We pray for George Floyd, and other Black men and women including Breonna Taylor and Ahmaud Arbery who are killed without reason; and for their families, friends, and community members, that they may feel the love of God surrounding them, comforting them, and accompanying them in these days.
We pray for the people of Minnesota and all other states experiencing unrest in the aftermath of George Floyd’s murder, especially those neighborhoods most affected by riots, violence, and lootings, that they may come together to heal and that their civil leaders will act with compassion and justice as they rebuild.
We pray for the police officers involved: Derek Chauvin, Thomas Lane, J. Alexander Kueng, and Tou Thao, that they be led by our God of love, mercy, and justice to seek forgiveness and that they receive the support they need to do so.
We pray for each of us, that we may have the courage, humility, and wisdom to ask God to open our eyes and hearts to the ways we are knowingly and unknowingly complicit in racist actions, words, and attitudes.
Examining Our Subconscious Perceptions
Click here for a resource from the USCCB on how to start reflecting on racism and implicit bias from faith perspective. “Racism can often be found in our hearts–in many cases placed there unwillingly or unknowingly by our upbringing and culture.” [quoted from Open Wide Our Hearts: The Enduring Call to Love, a Pastoral Letter Against Racism]
A Prayer for True Justice (From YouVersion)
Oh Heavenly Father, our hearts are heavy. Broken. Please give us eyes to see and ears to hear where Your Spirit is working. Help us to see every person the way that You see them. Break our hearts for what breaks Yours, God. Let us not merely say that we love each other. Give us strength to mourn with those who mourn, to weep with those who weep. Let Your justice roll like waters. Let Your righteousness and love flow from us like rivers of living water. Purify our hearts, Lord, and fill us with genuine hunger for justice, for mercy, and for true peace. Heavenly Father, let justice and mercy start with me. In Jesus’ name, Amen.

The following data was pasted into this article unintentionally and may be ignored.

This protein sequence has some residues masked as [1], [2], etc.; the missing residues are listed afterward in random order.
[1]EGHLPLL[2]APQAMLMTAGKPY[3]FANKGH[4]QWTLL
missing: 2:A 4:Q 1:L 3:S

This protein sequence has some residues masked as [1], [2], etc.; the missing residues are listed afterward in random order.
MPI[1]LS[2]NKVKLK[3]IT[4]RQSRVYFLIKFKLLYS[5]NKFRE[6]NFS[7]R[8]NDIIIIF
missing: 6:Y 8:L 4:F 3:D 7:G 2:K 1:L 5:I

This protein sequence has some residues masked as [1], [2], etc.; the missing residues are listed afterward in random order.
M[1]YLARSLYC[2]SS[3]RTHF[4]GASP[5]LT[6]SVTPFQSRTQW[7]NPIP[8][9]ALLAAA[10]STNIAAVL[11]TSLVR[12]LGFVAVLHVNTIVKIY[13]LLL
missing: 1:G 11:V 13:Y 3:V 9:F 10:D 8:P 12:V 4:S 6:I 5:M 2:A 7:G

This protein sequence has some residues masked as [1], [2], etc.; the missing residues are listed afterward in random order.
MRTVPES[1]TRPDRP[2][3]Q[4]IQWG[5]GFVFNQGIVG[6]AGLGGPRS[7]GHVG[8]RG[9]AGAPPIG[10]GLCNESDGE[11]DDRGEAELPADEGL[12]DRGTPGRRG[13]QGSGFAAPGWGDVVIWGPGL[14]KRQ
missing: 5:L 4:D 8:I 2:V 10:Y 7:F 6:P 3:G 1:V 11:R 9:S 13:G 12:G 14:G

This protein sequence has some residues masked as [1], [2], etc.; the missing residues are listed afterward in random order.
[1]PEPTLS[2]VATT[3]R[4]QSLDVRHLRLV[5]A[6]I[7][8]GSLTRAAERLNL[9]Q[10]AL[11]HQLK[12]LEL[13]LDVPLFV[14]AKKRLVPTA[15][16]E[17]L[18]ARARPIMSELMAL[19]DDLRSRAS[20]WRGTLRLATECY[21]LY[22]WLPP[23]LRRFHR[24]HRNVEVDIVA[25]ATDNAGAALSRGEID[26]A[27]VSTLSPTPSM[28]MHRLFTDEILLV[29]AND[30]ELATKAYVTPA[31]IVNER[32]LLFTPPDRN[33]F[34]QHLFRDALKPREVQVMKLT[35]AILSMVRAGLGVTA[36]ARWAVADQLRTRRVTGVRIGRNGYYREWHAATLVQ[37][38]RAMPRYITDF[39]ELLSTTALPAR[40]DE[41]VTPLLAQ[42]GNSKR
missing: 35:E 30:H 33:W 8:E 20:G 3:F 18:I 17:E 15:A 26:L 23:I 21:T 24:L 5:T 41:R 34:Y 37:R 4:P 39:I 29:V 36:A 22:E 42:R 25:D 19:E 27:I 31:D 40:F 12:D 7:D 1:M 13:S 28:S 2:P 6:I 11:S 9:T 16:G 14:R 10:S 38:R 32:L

Pray Using a Racial Examination of Conscience
Click here for one model of a “racial examination of conscience.” It is not intended to implicate anyone as a racist. It is not a “test” to see how racist you are or are not. It is offered in all charity and humility as an opportunity to reflect on our daily lives and how we may be unaware of the impact that our everyday decisions have on ourselves, members of our community, nation, and world. Just as an examination of conscience before going to the Sacrament of Reconciliation is not intended to demean or shame anyone, neither is this particular examination of conscience.
The following are offered as starting places to learn about issues relating to race and racism and our Christian faith.
The Assumptions of White Privilege and What We Can Do About It by Fr. Bryan N. Massingale, theology professor at Fordham University. This article, published on June 1, 2020, in the National Catholic Reporter ends with a call to action and message of hope.
Race and Racism Reading and Education: Catholic Charities Twin Cities offers this list of suggested topics relating to race and racism. It includes books (fiction and nonfiction), poetry, essays, documentaries, resources for children and more.